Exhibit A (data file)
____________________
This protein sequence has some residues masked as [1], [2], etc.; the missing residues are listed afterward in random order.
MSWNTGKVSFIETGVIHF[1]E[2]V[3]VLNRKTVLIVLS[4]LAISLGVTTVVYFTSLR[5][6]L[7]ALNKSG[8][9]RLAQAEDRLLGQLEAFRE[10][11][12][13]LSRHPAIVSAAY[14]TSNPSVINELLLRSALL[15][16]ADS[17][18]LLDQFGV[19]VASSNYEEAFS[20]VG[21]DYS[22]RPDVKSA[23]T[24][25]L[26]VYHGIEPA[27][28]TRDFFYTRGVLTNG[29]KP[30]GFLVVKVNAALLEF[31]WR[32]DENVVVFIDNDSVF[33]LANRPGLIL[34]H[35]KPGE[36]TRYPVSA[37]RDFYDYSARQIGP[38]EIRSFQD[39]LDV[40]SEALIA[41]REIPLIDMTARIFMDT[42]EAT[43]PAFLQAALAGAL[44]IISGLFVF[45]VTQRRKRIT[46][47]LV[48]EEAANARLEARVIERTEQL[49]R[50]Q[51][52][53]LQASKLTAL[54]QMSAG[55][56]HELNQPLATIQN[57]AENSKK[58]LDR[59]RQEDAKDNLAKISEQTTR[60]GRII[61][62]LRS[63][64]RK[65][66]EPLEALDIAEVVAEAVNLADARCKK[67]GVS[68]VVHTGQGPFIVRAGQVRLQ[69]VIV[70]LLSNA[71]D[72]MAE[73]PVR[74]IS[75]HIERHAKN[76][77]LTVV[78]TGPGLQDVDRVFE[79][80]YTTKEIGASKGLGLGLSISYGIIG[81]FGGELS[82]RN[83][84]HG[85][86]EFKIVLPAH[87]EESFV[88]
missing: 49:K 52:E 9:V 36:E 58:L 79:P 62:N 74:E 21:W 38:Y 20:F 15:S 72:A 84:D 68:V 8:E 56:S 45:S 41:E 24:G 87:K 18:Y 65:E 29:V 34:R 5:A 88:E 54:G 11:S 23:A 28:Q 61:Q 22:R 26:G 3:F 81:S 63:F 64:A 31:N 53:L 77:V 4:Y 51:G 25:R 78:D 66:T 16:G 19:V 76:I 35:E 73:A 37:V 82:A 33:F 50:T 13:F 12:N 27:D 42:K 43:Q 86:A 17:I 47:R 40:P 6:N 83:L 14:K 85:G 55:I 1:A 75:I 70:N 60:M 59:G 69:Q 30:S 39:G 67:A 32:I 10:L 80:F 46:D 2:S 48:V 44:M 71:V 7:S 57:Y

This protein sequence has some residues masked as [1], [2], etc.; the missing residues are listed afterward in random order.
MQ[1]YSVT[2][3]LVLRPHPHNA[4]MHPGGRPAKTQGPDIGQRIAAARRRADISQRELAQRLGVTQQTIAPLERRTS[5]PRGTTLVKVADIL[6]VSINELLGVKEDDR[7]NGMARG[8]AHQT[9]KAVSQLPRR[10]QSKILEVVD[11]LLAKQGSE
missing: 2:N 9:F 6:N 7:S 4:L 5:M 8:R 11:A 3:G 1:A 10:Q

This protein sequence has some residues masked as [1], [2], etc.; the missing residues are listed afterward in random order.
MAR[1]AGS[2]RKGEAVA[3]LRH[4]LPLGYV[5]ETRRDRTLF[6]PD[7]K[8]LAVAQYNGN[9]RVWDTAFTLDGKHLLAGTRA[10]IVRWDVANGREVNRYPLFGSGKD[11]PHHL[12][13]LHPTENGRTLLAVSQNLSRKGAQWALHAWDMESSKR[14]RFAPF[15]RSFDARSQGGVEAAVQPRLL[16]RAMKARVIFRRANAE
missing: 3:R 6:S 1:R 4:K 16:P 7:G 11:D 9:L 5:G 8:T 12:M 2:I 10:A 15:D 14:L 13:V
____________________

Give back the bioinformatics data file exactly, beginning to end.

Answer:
This protein sequence has some residues masked as [1], [2], etc.; the missing residues are listed afterward in random order.
MSWNTGKVSFIETGVIHF[1]E[2]V[3]VLNRKTVLIVLS[4]LAISLGVTTVVYFTSLR[5][6]L[7]ALNKSG[8][9]RLAQAEDRLLGQLEAFRE[10][11][12][13]LSRHPAIVSAAY[14]TSNPSVINELLLRSALL[15][16]ADS[17][18]LLDQFGV[19]VASSNYEEAFS[20]VG[21]DYS[22]RPDVKSA[23]T[24][25]L[26]VYHGIEPA[27][28]TRDFFYTRGVLTNG[29]KP[30]GFLVVKVNAALLEF[31]WR[32]DENVVVFIDNDSVF[33]LANRPGLIL[34]H[35]KPGE[36]TRYPVSA[37]RDFYDYSARQIGP[38]EIRSFQD[39]LDV[40]SEALIA[41]REIPLIDMTARIFMDT[42]EAT[43]PAFLQAALAGAL[44]IISGLFVF[45]VTQRRKRIT[46][47]LV[48]EEAANARLEARVIERTEQL[49]R[50]Q[51][52][53]LQASKLTAL[54]QMSAG[55][56]HELNQPLATIQN[57]AENSKK[58]LDR[59]RQEDAKDNLAKISEQTTR[60]GRII[61][62]LRS[63][64]RK[65][66]EPLEALDIAEVVAEAVNLADARCKK[67]GVS[68]VVHTGQGPFIVRAGQVRLQ[69]VIV[70]LLSNA[71]D[72]MAE[73]PVR[74]IS[75]HIERHAKN[76][77]LTVV[78]TGPGLQDVDRVFE[79][80]YTTKEIGASKGLGLGLSISYGIIG[81]FGGELS[82]RN[83][84]HG[85][86]EFKIVLPAH[87]EESFV[88]
missing: 49:K 52:E 9:V 36:E 58:L 79:P 62:N 74:E 21:W 38:Y 20:F 15:S 72:A 84:D 68:V 8:E 56:S 45:S 41:E 24:G 87:K 18:Y 65:E 29:V 34:R 5:A 88:E 54:G 11:S 23:A 28:Q 61:Q 22:R 26:G 3:F 81:S 63:F 64:A 31:N 53:L 77:V 4:Y 51:G 25:R 78:D 66:T 16:G 19:V 76:I 35:E 73:A 37:V 82:A 33:F 50:T 13:F 12:N 27:D 42:K 43:Q 86:A 17:I 47:R 40:P 6:N 83:L 14:K 85:G 55:I 1:A 75:I 70:N 60:M 59:G 69:Q 30:S 39:G 67:A 32:I 10:L 80:F 46:D 2:S 48:V 44:M 71:V 7:S 57:Y

This protein sequence has some residues masked as [1], [2], etc.; the missing residues are listed afterward in random order.
MQ[1]YSVT[2][3]LVLRPHPHNA[4]MHPGGRPAKTQGPDIGQRIAAARRRADISQRELAQRLGVTQQTIAPLERRTS[5]PRGTTLVKVADIL[6]VSINELLGVKEDDR[7]NGMARG[8]AHQT[9]KAVSQLPRR[10]QSKILEVVD[11]LLAKQGSE
missing: 2:N 9:F 6:N 7:S 4:L 5:M 8:R 11:A 3:G 1:A 10:Q

This protein sequence has some residues masked as [1], [2], etc.; the missing residues are listed afterward in random order.
MAR[1]AGS[2]RKGEAVA[3]LRH[4]LPLGYV[5]ETRRDRTLF[6]PD[7]K[8]LAVAQYNGN[9]RVWDTAFTLDGKHLLAGTRA[10]IVRWDVANGREVNRYPLFGSGKD[11]PHHL[12][13]LHPTENGRTLLAVSQNLSRKGAQWALHAWDMESSKR[14]RFAPF[15]RSFDARSQGGVEAAVQPRLL[16]RAMKARVIFRRANAE
missing: 3:R 6:S 1:R 4:K 16:P 7:G 11:D 9:L 5:G 8:T 12:M 2:I 10:A 15:D 14:L 13:V